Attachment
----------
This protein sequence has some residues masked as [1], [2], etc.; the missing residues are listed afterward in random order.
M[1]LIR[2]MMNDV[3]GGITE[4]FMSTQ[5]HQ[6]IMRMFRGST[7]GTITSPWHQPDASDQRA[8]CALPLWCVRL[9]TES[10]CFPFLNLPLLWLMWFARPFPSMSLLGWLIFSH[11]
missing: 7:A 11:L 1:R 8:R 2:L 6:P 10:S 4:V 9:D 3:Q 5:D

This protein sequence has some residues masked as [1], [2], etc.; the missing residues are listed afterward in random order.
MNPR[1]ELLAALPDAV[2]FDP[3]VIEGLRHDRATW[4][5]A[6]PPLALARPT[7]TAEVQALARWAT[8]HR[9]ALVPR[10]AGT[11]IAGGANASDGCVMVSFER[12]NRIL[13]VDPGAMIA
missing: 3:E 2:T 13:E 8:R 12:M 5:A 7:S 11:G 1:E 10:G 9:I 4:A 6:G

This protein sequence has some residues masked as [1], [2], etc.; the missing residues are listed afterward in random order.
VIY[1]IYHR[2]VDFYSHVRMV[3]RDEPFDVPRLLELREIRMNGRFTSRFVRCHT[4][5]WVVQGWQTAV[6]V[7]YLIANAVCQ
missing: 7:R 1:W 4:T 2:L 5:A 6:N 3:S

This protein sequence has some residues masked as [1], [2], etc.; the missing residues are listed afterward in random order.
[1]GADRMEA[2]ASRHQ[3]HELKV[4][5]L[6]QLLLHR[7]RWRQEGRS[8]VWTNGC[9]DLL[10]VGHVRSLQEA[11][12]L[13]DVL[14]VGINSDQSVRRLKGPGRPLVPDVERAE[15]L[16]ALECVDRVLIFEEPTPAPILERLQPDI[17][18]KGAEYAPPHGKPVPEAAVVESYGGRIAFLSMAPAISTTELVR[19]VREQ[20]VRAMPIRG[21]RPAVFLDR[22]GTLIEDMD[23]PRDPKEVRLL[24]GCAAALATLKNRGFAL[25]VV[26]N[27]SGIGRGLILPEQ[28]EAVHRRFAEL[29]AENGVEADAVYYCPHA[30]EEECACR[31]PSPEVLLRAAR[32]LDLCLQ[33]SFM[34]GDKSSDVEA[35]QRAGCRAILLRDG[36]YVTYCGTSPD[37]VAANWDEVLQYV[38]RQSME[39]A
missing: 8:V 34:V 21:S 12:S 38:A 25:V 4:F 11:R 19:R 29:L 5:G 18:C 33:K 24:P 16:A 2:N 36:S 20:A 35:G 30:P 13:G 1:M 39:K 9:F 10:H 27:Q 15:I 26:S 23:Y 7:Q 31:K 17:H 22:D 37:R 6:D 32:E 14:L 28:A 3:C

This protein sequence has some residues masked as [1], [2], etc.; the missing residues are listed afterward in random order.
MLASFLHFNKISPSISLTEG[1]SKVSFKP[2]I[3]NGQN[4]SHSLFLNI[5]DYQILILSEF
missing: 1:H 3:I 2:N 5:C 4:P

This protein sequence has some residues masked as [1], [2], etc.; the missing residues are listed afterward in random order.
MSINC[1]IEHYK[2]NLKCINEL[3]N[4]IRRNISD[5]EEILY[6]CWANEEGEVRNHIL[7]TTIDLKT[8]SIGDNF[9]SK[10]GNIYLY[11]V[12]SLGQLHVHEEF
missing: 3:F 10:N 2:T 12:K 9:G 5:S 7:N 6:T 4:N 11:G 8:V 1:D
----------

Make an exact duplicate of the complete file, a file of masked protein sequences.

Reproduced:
This protein sequence has some residues masked as [1], [2], etc.; the missing residues are listed afterward in random order.
M[1]LIR[2]MMNDV[3]GGITE[4]FMSTQ[5]HQ[6]IMRMFRGST[7]GTITSPWHQPDASDQRA[8]CALPLWCVRL[9]TES[10]CFPFLNLPLLWLMWFARPFPSMSLLGWLIFSH[11]
missing: 7:A 11:L 1:R 8:R 2:L 6:P 10:S 4:V 9:D 3:Q 5:D

This protein sequence has some residues masked as [1], [2], etc.; the missing residues are listed afterward in random order.
MNPR[1]ELLAALPDAV[2]FDP[3]VIEGLRHDRATW[4][5]A[6]PPLALARPT[7]TAEVQALARWAT[8]HR[9]ALVPR[10]AGT[11]IAGGANASDGCVMVSFER[12]NRIL[13]VDPGAMIA
missing: 3:E 2:T 13:E 8:R 12:M 5:A 7:S 11:G 1:E 10:G 9:I 4:A 6:G

This protein sequence has some residues masked as [1], [2], etc.; the missing residues are listed afterward in random order.
VIY[1]IYHR[2]VDFYSHVRMV[3]RDEPFDVPRLLELREIRMNGRFTSRFVRCHT[4][5]WVVQGWQTAV[6]V[7]YLIANAVCQ
missing: 7:R 1:W 4:T 2:L 5:A 6:N 3:S

This protein sequence has some residues masked as [1], [2], etc.; the missing residues are listed afterward in random order.
[1]GADRMEA[2]ASRHQ[3]HELKV[4][5]L[6]QLLLHR[7]RWRQEGRS[8]VWTNGC[9]DLL[10]VGHVRSLQEA[11][12]L[13]DVL[14]VGINSDQSVRRLKGPGRPLVPDVERAE[15]L[16]ALECVDRVLIFEEPTPAPILERLQPDI[17][18]KGAEYAPPHGKPVPEAAVVESYGGRIAFLSMAPAISTTELVR[19]VREQ[20]VRAMPIRG[21]RPAVFLDR[22]GTLIEDMD[23]PRDPKEVRLL[24]GCAAALATLKNRGFAL[25]VV[26]N[27]SGIGRGLILPEQ[28]EAVHRRFAEL[29]AENGVEADAVYYCPHA[30]EEECACR[31]PSPEVLLRAAR[32]LDLCLQ[33]SFM[34]GDKSSDVEA[35]QRAGCRAILLRDG[36]YVTYCGTSPD[37]VAANWDEVLQYV[38]RQSME[39]A
missing: 8:V 34:V 21:S 12:S 38:A 25:V 4:F 11:R 19:R 29:L 5:G 18:C 33:K 24:P 16:A 2:N 36:S 20:A 35:G 30:P 13:G 1:M 39:K 9:F 10:H 27:Q 15:I 26:S 23:Y 7:Q 31:K 17:H 22:D 37:R 6:D 32:E 14:L 28:A 3:C

This protein sequence has some residues masked as [1], [2], etc.; the missing residues are listed afterward in random order.
MLASFLHFNKISPSISLTEG[1]SKVSFKP[2]I[3]NGQN[4]SHSLFLNI[5]DYQILILSEF
missing: 1:H 3:I 2:N 5:C 4:P

This protein sequence has some residues masked as [1], [2], etc.; the missing residues are listed afterward in random order.
MSINC[1]IEHYK[2]NLKCINEL[3]N[4]IRRNISD[5]EEILY[6]CWANEEGEVRNHIL[7]TTIDLKT[8]SIGDNF[9]SK[10]GNIYLY[11]V[12]SLGQLHVHEEF
missing: 3:F 10:N 2:T 12:K 9:G 5:S 7:N 6:T 4:N 11:G 8:V 1:D